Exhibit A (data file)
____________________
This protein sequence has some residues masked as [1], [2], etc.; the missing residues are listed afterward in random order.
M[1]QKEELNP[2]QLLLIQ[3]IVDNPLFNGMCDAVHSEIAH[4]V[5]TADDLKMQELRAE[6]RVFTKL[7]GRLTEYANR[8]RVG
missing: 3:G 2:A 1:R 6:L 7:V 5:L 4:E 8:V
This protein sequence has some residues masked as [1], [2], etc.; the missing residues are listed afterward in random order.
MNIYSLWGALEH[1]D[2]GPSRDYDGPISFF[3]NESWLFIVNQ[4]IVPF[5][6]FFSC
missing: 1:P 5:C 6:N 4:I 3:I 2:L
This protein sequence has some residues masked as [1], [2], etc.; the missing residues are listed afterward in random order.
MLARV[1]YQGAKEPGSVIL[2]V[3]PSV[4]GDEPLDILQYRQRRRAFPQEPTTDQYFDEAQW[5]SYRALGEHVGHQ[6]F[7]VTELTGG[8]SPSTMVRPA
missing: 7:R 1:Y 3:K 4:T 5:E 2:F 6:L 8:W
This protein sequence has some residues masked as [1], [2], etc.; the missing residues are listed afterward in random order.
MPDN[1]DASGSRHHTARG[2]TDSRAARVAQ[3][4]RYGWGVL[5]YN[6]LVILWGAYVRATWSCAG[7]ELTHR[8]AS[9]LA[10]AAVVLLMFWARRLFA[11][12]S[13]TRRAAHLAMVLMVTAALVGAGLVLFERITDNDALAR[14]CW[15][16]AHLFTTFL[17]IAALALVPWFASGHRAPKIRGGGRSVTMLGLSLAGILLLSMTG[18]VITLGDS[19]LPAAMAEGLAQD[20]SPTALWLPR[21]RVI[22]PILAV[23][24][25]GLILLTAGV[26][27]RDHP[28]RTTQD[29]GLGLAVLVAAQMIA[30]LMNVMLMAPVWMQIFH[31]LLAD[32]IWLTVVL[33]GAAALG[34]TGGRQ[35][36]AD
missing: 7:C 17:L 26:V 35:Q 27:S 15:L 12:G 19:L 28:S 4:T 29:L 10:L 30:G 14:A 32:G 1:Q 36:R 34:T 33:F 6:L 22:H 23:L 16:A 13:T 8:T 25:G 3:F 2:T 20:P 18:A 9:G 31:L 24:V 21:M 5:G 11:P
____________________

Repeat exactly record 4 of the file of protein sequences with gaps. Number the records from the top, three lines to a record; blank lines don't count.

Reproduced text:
This protein sequence has some residues masked as [1], [2], etc.; the missing residues are listed afterward in random order.
MPDN[1]DASGSRHHTARG[2]TDSRAARVAQ[3][4]RYGWGVL[5]YN[6]LVILWGAYVRATWSCAG[7]ELTHR[8]AS[9]LA[10]AAVVLLMFWARRLFA[11][12]S[13]TRRAAHLAMVLMVTAALVGAGLVLFERITDNDALAR[14]CW[15][16]AHLFTTFL[17]IAALALVPWFASGHRAPKIRGGGRSVTMLGLSLAGILLLSMTG[18]VITLGDS[19]LPAAMAEGLAQD[20]SPTALWLPR[21]RVI[22]PILAV[23][24][25]GLILLTAGV[26][27]RDHP[28]RTTQD[29]GLGLAVLVAAQMIA[30]LMNVMLMAPVWMQIFH[31]LLAD[32]IWLTVVL[33]GAAALG[34]TGGRQ[35][36]AD
missing: 7:C 17:L 26:V 35:Q 27:S 15:L 12:G 19:L 28:S 4:T 29:L 10:L 30:G 14:A 32:G 1:Q 36:R 34:T 33:F 6:L 22:H 23:L 16:A 13:T 8:T 25:G 3:F 2:T 20:P 18:A 9:G 31:L 24:V 21:M 5:G 11:P